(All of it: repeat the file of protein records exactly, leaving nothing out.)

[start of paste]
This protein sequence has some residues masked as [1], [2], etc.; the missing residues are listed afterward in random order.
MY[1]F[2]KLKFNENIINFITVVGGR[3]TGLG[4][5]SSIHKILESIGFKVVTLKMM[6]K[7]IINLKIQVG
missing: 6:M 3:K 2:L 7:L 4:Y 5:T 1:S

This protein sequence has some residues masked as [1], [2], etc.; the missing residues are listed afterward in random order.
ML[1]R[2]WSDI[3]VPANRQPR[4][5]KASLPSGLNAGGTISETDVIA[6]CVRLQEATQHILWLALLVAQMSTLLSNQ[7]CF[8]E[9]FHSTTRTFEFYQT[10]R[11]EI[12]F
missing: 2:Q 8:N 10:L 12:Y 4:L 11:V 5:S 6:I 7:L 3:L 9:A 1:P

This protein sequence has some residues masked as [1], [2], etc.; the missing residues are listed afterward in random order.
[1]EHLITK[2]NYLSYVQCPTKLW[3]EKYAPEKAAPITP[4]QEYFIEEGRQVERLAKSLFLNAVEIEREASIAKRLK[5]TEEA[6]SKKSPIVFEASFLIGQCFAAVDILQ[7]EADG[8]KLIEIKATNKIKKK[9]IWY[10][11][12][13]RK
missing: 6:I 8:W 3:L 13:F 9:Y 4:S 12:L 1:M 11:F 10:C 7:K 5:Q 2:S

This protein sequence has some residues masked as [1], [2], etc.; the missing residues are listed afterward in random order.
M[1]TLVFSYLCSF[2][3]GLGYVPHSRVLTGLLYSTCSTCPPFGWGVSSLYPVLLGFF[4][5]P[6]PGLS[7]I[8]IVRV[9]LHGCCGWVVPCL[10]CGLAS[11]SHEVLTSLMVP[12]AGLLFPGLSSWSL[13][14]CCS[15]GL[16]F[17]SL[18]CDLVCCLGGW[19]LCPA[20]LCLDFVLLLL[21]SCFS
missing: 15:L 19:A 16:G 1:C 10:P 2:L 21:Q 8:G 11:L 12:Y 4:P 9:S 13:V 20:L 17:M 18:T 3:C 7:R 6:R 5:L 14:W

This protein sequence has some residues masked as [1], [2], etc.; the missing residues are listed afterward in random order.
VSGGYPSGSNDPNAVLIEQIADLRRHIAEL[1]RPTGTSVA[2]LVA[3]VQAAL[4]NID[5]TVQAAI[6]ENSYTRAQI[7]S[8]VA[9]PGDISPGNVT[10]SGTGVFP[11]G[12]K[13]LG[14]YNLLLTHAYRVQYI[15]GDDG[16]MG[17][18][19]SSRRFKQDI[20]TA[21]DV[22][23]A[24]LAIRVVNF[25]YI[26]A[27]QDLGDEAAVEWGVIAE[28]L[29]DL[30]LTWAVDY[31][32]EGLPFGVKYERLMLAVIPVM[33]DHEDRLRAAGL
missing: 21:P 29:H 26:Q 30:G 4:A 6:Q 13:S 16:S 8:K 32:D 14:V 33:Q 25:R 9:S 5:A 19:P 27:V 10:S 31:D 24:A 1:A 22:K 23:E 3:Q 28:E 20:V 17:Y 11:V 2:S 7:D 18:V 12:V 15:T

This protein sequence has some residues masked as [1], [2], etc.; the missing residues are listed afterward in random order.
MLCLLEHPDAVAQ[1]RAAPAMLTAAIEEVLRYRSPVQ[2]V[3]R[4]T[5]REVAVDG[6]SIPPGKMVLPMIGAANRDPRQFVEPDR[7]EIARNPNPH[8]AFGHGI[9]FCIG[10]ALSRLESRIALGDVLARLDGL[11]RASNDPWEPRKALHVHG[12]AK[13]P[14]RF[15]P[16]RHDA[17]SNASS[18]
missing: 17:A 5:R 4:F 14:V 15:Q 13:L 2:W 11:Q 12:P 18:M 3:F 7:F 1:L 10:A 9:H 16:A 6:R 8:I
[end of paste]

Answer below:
This protein sequence has some residues masked as [1], [2], etc.; the missing residues are listed afterward in random order.
MY[1]F[2]KLKFNENIINFITVVGGR[3]TGLG[4][5]SSIHKILESIGFKVVTLKMM[6]K[7]IINLKIQVG
missing: 6:M 3:K 2:L 7:L 4:Y 5:T 1:S

This protein sequence has some residues masked as [1], [2], etc.; the missing residues are listed afterward in random order.
ML[1]R[2]WSDI[3]VPANRQPR[4][5]KASLPSGLNAGGTISETDVIA[6]CVRLQEATQHILWLALLVAQMSTLLSNQ[7]CF[8]E[9]FHSTTRTFEFYQT[10]R[11]EI[12]F
missing: 2:Q 8:N 10:L 12:Y 4:L 11:V 5:S 6:I 7:L 3:L 9:A 1:P

This protein sequence has some residues masked as [1], [2], etc.; the missing residues are listed afterward in random order.
[1]EHLITK[2]NYLSYVQCPTKLW[3]EKYAPEKAAPITP[4]QEYFIEEGRQVERLAKSLFLNAVEIEREASIAKRLK[5]TEEA[6]SKKSPIVFEASFLIGQCFAAVDILQ[7]EADG[8]KLIEIKATNKIKKK[9]IWY[10][11][12][13]RK
missing: 6:I 8:W 3:L 13:F 9:Y 4:S 12:L 1:M 11:F 10:C 7:K 5:Q 2:S

This protein sequence has some residues masked as [1], [2], etc.; the missing residues are listed afterward in random order.
M[1]TLVFSYLCSF[2][3]GLGYVPHSRVLTGLLYSTCSTCPPFGWGVSSLYPVLLGFF[4][5]P[6]PGLS[7]I[8]IVRV[9]LHGCCGWVVPCL[10]CGLAS[11]SHEVLTSLMVP[12]AGLLFPGLSSWSL[13][14]CCS[15]GL[16]F[17]SL[18]CDLVCCLGGW[19]LCPA[20]LCLDFVLLLL[21]SCFS
missing: 15:L 19:A 16:G 1:C 10:P 2:L 21:Q 8:G 11:L 12:Y 4:P 9:S 13:V 20:L 17:M 18:T 3:C 7:R 6:R 5:L 14:W

This protein sequence has some residues masked as [1], [2], etc.; the missing residues are listed afterward in random order.
VSGGYPSGSNDPNAVLIEQIADLRRHIAEL[1]RPTGTSVA[2]LVA[3]VQAAL[4]NID[5]TVQAAI[6]ENSYTRAQI[7]S[8]VA[9]PGDISPGNVT[10]SGTGVFP[11]G[12]K[13]LG[14]YNLLLTHAYRVQYI[15]GDDG[16]MG[17][18][19]SSRRFKQDI[20]TA[21]DV[22][23]A[24]LAIRVVNF[25]YI[26]A[27]QDLGDEAAVEWGVIAE[28]L[29]DL[30]LTWAVDY[31][32]EGLPFGVKYERLMLAVIPVM[33]DHEDRLRAAGL
missing: 21:P 29:H 26:Q 30:G 4:A 6:Q 13:S 16:S 8:K 32:D 14:V 33:Q 25:R 9:S 5:A 19:P 27:V 10:S 31:D 24:A 1:A 22:K 23:E 3:Q 28:E 20:V 17:Y 11:V 2:S 7:D 18:V 12:V 15:T

This protein sequence has some residues masked as [1], [2], etc.; the missing residues are listed afterward in random order.
MLCLLEHPDAVAQ[1]RAAPAMLTAAIEEVLRYRSPVQ[2]V[3]R[4]T[5]REVAVDG[6]SIPPGKMVLPMIGAANRDPRQFVEPDR[7]EIARNPNPH[8]AFGHGI[9]FCIG[10]ALSRLESRIALGDVLARLDGL[11]RASNDPWEPRKALHVHG[12]AK[13]P[14]RF[15]P[16]RHDA[17]SNASS[18]
missing: 17:A 5:R 4:F 14:V 15:Q 13:L 2:W 11:Q 12:P 18:M 3:F 7:F 1:L 10:A 9:H 16:A 6:R 8:I